A Low-Noise Instrumentation Amplifier With Built-in Anti-Aliasing for Hall Sensors
An instrumentation amplifier is the first low-noise amplification stage of many sensor systems. Typical IA topologies for low-noise amplification are current feedback IA (CFIA) and capacitively coupled IA (CCIA).
A proposed prototype uses an In-the-Loop Sampling Amplifier (ILSA) as the core interface circuit for a Hall sensor front end. Both CFIA and CCIA designs are compatible with the in-the-loop sampling concept. The prototype uses a current feedback instrumentation amplifier (CCIA).
The ILSA architecture consists of a low-noise transconductance (LNT) in the forward path followed by a current-to-voltage integrator. Uniquely, a sample-and-hold (S&H) circuit is added at the end of the forward path within the analog feedback loop. This reasonably simple alteration introduces inherent anti-alias filtering into the system. The mixed-signal circuit is solved analytically to calculate the signal transfer function before sampling. Broad notches get created at multiples of the sampling frequency (fs). A Nyquist-rate analog-to-digital converter (ADC) digitizes each analog sample taken by the S&H block. The anti-aliasing filtering comes from the tight coupling of the analog sampling by S&H and digitization of ILSA output by ADC.
The Hall plate is a reliable and compact option for magnetic sensing. However, it is also known to produce large offsets. The offset and noise get translated to the edge of the Nyquist-ADC bandwidth by incorporating chopping and spinning in the ILSA architecture. They then get filtered out by the digital domain.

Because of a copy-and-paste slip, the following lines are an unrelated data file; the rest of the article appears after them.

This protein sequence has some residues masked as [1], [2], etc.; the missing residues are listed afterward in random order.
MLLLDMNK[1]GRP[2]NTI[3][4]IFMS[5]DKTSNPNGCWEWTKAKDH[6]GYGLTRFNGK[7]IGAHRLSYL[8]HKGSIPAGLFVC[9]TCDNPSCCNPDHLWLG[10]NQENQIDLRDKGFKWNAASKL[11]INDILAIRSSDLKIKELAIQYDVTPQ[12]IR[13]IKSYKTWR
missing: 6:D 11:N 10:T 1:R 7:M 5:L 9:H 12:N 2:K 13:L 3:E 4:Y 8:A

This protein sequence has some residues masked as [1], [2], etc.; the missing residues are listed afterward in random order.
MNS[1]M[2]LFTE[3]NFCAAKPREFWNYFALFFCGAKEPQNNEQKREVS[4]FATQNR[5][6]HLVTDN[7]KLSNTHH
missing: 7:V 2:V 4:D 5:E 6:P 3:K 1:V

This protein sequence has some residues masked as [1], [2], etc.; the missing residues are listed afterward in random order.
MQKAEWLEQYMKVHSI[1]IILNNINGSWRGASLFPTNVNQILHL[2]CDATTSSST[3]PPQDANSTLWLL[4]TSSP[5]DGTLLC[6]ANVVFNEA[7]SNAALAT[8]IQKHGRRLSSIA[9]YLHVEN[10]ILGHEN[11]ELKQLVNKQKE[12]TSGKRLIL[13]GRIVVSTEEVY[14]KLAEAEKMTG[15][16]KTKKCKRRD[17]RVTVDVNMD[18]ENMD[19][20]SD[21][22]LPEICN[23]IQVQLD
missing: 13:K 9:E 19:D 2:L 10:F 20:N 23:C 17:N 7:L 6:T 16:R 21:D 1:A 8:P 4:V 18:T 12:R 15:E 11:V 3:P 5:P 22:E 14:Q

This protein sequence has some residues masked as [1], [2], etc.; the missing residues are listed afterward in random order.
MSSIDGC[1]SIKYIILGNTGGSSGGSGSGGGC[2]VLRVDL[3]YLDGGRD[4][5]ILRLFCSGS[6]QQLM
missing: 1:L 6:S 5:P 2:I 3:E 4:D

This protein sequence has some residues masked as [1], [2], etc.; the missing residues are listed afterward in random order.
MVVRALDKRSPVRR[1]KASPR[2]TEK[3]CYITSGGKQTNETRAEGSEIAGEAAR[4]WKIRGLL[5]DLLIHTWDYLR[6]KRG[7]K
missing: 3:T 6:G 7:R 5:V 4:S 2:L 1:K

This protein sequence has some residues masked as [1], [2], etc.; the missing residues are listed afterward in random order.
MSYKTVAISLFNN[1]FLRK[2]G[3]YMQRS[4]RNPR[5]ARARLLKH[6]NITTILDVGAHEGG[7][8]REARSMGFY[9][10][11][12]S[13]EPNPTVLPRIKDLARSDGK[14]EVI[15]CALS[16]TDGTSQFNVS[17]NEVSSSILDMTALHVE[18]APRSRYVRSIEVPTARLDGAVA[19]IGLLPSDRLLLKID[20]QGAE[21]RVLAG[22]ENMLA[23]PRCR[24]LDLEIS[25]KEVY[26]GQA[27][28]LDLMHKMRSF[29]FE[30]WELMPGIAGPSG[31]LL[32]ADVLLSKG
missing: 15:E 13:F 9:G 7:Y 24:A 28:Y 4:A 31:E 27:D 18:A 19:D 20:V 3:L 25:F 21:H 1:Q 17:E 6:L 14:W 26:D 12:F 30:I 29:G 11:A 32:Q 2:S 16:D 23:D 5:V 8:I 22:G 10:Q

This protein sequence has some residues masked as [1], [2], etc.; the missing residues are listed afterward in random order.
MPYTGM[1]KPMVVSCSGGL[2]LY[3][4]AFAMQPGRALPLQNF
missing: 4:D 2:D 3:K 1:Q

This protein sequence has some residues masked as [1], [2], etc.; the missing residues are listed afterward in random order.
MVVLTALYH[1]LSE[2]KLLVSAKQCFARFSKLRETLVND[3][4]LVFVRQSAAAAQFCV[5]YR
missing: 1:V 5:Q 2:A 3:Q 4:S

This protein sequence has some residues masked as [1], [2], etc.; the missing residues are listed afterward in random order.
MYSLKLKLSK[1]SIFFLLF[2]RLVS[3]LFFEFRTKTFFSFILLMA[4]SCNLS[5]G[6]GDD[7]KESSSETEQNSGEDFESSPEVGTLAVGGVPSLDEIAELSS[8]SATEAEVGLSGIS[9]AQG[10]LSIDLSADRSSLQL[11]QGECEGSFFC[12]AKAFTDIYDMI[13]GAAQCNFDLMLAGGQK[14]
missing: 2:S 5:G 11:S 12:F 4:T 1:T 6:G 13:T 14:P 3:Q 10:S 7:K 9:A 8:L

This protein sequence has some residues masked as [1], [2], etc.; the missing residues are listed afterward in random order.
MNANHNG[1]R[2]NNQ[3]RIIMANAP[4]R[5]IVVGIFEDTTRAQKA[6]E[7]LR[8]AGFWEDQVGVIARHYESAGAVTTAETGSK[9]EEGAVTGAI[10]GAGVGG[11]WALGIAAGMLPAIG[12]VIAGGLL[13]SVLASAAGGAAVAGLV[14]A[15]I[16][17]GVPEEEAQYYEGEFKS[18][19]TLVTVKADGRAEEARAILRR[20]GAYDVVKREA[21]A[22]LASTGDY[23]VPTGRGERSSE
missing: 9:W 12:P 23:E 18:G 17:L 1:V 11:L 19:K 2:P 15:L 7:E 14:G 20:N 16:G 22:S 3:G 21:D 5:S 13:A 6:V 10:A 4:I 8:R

The residual or chopped offset ripples can still affect the dynamic range or cause amplifier saturation. A ripple reduction loop (RRL) can detect the offset ripple at the end of the readout chain and inject a compensation signal at the input of the amplifier. This helps in negating the offset from the readout chain before amplification.
In an innovative move, a digital RRL with a low-resolution DAC and corresponding quantization noise cancellation logic was employed. Such a digital variant synergizes splendidly with the inherent anti-alias filtering of the ILSA. The digital domain has several advantages, like low area, low power, and flexibility.
Furthermore, instead of a standard integrator/accumulator, a bilinear integrator is used as an RRL controller so that the RRL does not affect the DC gain of the overall system. Unlike analog implementations, the ideal DC gain of a digital integrator can achieve total removal of the offset ripple.
The prototype consists of four hot plates hard-wired in parallel. The overall Hall sensor offset can be decreased by biasing hotplates in different directions. The prototype was fabricated using CMOS technology with thick-oxide devices at 3.3V. Its total size is comparable to the smallest Europractice Mini-ASIC block. A field-programmable gate array makes up the digital circuit.
The proposed Hall sensor readout system provides a digital output and exhibits a measured bandwidth of 410kHz, a very low noise of only 55nT/sqrt(Hz), on a compact active chip area of 0.21mm² and consumes 5.1mA. The prototype shows potential for bandwidth-demanding magnetic current-sensing and high-accuracy magnetic position-sensing applications.